A Thinkhouse blog: the UK’s cost of living crisis

Kerri Farnsworth , 24 November 2022

Kerri Farnsworth considers what’s next for the housing sector under the current cost of living crisis.

The UK is now in a cost of living crisis, although there may be a difference of opinion as to how far the nation is into this crisis. It isn’t unexpected that we have received a significant uptick in research related to this topic.

The scale of the cost of living crisis is illustrated by the latest briefing by the House of Commons’ Library: Housing and Cost of Living. It cites an Ipsos survey in June 2022 which revealed that 47% of renters said that they were worried about their ability to pay the rent or their mortgage. The comparable figures in the 2020 English Housing Survey – at a time of considerable Covid-generated uncertainty over employment and income security – were 23-25% of renters and 6% of mortgage-holders.

More reports continued to consider the impact of the current UK cost of living crisis on different types of households: Cover The Cost: preventing homelessness for renters in the cost of living crisis, by Shelter; Falling short: Housing benefit and the rising cost of renting in England by Crisis and Zoopla and Protecting social housing residents from compounding crises by Peabody.

Shelter’s report focuses on those renting in the private sector, who feel they are disproportionally exposed to the current cost of living crisis. It states that 32% of private renters are now spending at least half their monthly income on rent and that 54% who claim housing benefit (one in three in private rent) have an average shortfall of that benefit to cover their rent of £151 per month, which they have to make up themselves.

This issue of shortfall is backed up by the Crisis and Zoopla study, which found that even before the October 2022 mortgage interest rate escalation, rents had increased 12% since the start of 2020, whilst Local Housing Allowances (LHAs) remained frozen at 2018-19 levels. The Crisis study also highlights the regional and typological disparities in housing affordability and hence the level of shortfall households are having to pay for: across the UK less than one in eight private rentals were on average affordable within existing housing benefits levels, but this went up to one in 20 in some areas and in certain typologies, especially one-bedroom properties.

Zoopla’s survey data also suggested that housing benefit shortfalls were more than double that suggested by recent government figures – which worryingly indicates that the scale of vulnerability is much greater than the current government believes it to be.

The impact of the cost of living crisis on social housing tenants is starkly set out in Peabody’s report, with information derived from a resident survey and consultation with staff and other housing associations. Amongst its own residents Peabody found that 80% were restricting use of heating to inadequate levels; 42% were spending less on food to inadequate levels; and 41% were having to do both. This is particularly shocking if, as many believe, we are only just at the beginning of this crisis.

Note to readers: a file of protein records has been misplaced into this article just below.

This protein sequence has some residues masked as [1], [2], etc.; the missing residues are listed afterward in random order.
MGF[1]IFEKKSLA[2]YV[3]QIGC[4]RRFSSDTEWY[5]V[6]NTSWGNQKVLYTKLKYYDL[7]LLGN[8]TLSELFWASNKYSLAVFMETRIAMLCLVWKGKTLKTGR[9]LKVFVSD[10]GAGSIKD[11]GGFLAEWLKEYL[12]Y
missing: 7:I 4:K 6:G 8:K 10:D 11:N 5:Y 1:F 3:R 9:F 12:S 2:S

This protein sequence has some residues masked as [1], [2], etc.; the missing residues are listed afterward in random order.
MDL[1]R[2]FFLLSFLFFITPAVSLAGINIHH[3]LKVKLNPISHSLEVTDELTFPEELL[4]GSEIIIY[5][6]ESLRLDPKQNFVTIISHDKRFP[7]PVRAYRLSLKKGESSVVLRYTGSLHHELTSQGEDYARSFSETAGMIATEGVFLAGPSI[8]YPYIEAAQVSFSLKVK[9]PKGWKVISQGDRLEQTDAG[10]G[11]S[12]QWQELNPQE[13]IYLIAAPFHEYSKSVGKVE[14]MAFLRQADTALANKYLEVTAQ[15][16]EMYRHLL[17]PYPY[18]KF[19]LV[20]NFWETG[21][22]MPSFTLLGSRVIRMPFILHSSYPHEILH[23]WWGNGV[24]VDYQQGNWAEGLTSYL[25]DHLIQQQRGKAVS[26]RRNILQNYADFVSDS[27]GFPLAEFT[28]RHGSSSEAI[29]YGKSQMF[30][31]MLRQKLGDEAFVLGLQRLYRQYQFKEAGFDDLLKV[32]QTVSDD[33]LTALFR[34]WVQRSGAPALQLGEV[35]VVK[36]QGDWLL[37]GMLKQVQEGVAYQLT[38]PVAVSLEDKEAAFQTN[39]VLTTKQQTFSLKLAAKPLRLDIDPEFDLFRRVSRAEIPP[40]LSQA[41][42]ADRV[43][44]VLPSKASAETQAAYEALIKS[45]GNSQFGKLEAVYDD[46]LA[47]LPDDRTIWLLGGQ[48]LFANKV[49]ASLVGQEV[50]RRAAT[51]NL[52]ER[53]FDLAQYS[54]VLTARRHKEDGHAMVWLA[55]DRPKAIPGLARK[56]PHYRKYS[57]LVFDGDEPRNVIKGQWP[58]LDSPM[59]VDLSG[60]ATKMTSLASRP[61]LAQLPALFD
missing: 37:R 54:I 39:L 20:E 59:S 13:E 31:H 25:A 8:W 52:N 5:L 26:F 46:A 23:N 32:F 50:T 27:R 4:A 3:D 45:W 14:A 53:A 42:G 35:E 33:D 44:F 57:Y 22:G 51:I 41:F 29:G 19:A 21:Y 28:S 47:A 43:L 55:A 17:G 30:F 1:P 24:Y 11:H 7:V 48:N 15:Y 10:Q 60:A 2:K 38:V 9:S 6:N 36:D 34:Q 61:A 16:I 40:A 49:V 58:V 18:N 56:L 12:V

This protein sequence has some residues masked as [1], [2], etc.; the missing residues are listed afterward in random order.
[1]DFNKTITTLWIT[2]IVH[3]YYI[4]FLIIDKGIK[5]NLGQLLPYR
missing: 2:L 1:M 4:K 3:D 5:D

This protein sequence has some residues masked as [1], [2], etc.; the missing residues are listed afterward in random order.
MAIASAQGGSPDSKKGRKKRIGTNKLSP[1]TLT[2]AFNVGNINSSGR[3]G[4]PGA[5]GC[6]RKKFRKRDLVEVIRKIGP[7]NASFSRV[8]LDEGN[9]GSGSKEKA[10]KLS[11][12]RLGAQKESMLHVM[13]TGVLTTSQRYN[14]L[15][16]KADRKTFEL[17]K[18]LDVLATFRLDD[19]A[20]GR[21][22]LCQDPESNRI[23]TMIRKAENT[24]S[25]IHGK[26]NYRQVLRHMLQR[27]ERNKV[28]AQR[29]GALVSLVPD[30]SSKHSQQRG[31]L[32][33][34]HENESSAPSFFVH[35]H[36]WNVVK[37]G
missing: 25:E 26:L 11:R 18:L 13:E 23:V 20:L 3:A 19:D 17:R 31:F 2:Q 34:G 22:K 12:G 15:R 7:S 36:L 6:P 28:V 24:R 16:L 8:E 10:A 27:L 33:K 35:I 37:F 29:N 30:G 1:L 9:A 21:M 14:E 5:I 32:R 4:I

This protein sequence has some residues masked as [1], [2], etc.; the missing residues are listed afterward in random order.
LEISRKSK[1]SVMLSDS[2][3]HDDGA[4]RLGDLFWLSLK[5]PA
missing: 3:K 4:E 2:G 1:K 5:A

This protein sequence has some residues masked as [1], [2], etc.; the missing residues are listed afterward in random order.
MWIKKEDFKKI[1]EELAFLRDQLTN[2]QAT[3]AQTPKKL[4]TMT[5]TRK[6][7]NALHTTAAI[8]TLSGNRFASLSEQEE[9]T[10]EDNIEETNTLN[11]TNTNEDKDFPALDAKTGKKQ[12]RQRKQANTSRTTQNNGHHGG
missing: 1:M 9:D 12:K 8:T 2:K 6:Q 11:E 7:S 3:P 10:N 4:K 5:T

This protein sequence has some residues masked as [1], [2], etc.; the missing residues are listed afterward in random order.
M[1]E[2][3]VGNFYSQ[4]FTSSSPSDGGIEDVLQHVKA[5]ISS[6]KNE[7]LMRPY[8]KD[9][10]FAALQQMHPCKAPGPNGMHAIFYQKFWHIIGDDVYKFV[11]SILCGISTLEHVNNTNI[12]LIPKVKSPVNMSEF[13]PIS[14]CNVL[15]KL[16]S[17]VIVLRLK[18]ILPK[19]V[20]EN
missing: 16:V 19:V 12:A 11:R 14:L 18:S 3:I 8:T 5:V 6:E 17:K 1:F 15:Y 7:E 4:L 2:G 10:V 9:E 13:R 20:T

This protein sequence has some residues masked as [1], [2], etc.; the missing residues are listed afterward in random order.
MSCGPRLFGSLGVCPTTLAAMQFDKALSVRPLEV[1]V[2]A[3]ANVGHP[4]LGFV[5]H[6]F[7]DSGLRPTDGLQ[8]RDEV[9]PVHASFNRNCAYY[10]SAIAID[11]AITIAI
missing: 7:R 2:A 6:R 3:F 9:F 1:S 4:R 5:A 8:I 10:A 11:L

The Shelter and Crisis and Zoopla reports both conclude that there is an urgent need to abolish the prevailing benefit cap and re-link LHA rates to the actual cost of renting in order to prevent mass rental defaults and evictions over the next 12 months. The key longer-term solution is a significant, central government investment in social housing with rents pegged to local income, as the only truly-affordable and sustainable tenure.

The report by Crisis and Zoopla also highlights deficiencies in central government data which mean it is difficult to keep housing benefit levels in line with the real cost of the market. This could be easily resolved by introducing things like a landlord register, with formal rent reporting.

The shortcomings of government data intelligence on households in the UK is also highlighted by another report by the Centre for Social Justice (CSJ), Protecting Vulnerable Households from the Inflation Crisis, which makes specific recommendations for immediate government interventions to reduce the impact of the cost of living crisis on all vulnerable households. Up-to-date data could inform the government of the need for, and level of, a further tranche of household in spring 2023 if current inflationary forecasts continue to rise at the same pace as expected.

A new package of support for the poorest working households in the UK could provide a highly-targeted income boost for households on Universal Credit, legacy benefits and pension credit, which in turn would help to significantly counteract the fall in average real income levels among poorer households now expected this autumn. CSJ estimate this package would also cost only 10-15% of the estimated cost of the Energy Price Cap announced by government in September 2022 – which is effectively a government subsidy of private profit generation, and does little to address what the CSJ suggest is a failure of central government to regulate the energy sector.

By mid-October, central government fiscal policy was in a state of flux and it was difficult to be definitive on official support or safeguards for the UK’s most vulnerable households while writing this blog. Such uncertainty makes it very difficult for housing associations to plan, but having a granular understanding of your residents and the specific impacts on them is now essential – and Thinkhouse can help arm you with the research evidence to substantiate your calls for support.

This blog is a small snapshot of all of the excellent report the Thinkhouse Editorial Panel reviewed in 2022 – please do go to the Thinkhouse website to check out the many others.